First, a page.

Country Profile, The Land and People
150 million (estimate)
Three-tier structure – A Federal Government, 36 State Governments, 774 Local Government Administrations
Main Indigenous Languages:
Hausa, Igbo, Yoruba
Christianity, Islam, Traditional
Main Commercial/Industrial Cities:
Lagos, Onitsha, Kano, Ibadan, Port Harcourt, Aba, Maiduguri, Jos, Kaduna, Warri, Benin, Nnewi
Major Industrial Complexes:
Refineries and Petrochemicals: Kaduna, Warri, Port Harcourt, Eleme. Iron and Steel: Ajaokuta, Warri, Oshogbo, Katsina, Jos. Fertilizer: Onne- Port Harcourt, Kaduna, Minna, Kano Liquified Natural Gas: Bonny Aluminium Smelter: Ikot Abasi, Port Harcourt
Lagos (Apapa, Tin-can Island), Warri, Port Harcourt, Onne Deep Sea and Hub Port, Calabar (EPZ)
Lagos, Kano, Port Harcourt, Abuja, Enugu, Kaduna, Maiduguri, Ilorin, Jos, Owerri, Calabar, Yola, Sokoto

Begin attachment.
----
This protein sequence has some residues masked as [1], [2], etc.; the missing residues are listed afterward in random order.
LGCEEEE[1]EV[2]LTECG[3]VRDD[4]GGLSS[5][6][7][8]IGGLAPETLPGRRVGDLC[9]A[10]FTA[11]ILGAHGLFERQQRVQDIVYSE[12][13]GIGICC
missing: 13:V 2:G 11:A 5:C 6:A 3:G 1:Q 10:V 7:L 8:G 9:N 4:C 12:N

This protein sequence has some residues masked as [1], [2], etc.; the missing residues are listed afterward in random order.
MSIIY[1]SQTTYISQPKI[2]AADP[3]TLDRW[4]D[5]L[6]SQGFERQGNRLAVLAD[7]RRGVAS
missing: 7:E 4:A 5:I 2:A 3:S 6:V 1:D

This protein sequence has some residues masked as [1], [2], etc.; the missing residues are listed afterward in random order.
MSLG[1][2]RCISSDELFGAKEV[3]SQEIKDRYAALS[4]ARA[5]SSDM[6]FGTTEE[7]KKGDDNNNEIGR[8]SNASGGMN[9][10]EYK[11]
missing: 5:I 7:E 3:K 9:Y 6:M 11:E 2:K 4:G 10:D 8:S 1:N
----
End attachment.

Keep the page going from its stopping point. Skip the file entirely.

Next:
Over 15,000 km of intercity all-weather paved roads, including dual carriage express trunks.
2 main lines (South-West to North-East; South-East to North-West) inter-linked and terminatory at Lagos, Port Harcourt, Kaura Namoda, Maiduguri, and Nguru. Major junctions at Kaduna, Kafanchan, Zaria. Gauge: 1067mm; Total length 3505 route km.
Hydro-electric: Kainji, Jebba, Shiroro. Thermal and Gas: Egbin (Lagos), Ughelli, Afam, Sapele, National grid for electricity distribution; National pipeline network with regional depots for petroleum products distribution; National network (pipeline) for distribution of gas (under construction)
NAIRA and KOBO N1.00 = l00k (one naira = hundred kobos)